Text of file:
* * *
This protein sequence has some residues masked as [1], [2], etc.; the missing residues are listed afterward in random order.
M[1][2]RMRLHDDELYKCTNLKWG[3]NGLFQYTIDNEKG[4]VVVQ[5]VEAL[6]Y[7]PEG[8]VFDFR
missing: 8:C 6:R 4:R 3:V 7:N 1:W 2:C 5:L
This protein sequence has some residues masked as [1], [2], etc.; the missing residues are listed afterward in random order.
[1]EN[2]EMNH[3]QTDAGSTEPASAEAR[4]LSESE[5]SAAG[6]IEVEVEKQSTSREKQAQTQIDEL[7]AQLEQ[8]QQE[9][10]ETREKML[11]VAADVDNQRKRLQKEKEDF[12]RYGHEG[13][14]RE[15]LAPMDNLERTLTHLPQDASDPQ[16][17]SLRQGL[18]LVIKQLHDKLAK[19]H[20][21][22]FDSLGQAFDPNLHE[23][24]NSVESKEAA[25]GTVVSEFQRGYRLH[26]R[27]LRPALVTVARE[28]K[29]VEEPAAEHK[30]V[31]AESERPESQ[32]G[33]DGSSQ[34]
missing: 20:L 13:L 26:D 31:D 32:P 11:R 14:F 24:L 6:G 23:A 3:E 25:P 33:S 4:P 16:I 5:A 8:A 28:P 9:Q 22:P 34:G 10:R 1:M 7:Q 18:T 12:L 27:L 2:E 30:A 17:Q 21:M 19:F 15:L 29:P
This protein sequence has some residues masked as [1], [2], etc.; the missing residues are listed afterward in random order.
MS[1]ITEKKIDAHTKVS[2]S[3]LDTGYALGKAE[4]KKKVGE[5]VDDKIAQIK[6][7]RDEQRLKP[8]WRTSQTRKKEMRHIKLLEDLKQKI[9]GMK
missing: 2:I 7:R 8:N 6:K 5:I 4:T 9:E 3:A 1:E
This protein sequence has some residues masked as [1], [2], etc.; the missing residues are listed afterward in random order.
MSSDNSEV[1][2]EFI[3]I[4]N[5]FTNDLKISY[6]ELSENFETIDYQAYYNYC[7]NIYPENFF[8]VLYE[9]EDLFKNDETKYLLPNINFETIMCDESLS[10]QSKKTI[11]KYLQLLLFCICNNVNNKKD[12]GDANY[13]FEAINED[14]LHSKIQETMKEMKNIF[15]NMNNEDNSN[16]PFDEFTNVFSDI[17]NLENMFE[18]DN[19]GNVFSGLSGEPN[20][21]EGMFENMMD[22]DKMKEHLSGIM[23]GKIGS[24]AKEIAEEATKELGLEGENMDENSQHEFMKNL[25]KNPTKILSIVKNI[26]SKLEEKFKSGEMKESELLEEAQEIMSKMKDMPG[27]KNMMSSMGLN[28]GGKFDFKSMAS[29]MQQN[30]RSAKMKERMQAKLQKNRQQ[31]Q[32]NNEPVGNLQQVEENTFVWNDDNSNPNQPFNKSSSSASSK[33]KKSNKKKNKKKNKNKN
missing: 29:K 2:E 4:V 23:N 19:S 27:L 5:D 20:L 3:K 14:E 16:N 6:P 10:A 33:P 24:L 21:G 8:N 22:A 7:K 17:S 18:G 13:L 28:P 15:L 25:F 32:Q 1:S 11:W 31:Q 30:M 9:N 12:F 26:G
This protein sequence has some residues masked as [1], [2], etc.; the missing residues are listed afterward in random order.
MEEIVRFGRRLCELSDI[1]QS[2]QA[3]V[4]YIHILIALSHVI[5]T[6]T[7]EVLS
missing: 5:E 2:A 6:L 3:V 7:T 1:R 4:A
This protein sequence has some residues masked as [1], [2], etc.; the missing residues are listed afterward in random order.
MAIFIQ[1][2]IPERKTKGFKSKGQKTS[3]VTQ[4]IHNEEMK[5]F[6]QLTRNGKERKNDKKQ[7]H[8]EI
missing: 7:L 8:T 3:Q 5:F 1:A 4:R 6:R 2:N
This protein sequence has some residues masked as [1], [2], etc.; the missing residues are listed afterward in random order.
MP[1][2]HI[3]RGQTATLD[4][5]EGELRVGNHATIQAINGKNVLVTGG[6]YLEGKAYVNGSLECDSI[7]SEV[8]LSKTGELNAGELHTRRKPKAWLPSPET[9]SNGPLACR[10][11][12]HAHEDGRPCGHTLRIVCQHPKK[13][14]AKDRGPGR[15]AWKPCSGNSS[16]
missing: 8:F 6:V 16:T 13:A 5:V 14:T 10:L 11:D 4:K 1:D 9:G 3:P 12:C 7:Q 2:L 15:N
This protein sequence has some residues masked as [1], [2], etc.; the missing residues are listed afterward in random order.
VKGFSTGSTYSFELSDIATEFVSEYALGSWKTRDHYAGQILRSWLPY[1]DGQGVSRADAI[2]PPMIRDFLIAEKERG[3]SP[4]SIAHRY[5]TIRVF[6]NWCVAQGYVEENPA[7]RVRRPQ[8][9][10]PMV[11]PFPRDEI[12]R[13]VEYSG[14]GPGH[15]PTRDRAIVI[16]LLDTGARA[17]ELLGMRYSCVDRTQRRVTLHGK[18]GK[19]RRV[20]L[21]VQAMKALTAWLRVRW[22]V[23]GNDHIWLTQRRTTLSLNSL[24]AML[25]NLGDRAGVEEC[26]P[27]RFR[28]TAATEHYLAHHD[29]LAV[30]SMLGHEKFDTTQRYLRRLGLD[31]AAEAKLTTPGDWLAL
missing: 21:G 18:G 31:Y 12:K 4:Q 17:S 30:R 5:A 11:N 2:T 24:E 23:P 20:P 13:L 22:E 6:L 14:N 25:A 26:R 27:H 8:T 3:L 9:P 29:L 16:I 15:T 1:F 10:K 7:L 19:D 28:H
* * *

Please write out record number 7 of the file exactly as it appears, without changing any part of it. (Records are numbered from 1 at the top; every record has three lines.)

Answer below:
This protein sequence has some residues masked as [1], [2], etc.; the missing residues are listed afterward in random order.
MP[1][2]HI[3]RGQTATLD[4][5]EGELRVGNHATIQAINGKNVLVTGG[6]YLEGKAYVNGSLECDSI[7]SEV[8]LSKTGELNAGELHTRRKPKAWLPSPET[9]SNGPLACR[10][11][12]HAHEDGRPCGHTLRIVCQHPKK[13][14]AKDRGPGR[15]AWKPCSGNSS[16]
missing: 8:F 6:V 16:T 13:A 5:V 14:T 10:L 11:D 4:K 1:D 9:G 3:P 12:C 7:Q 2:L 15:N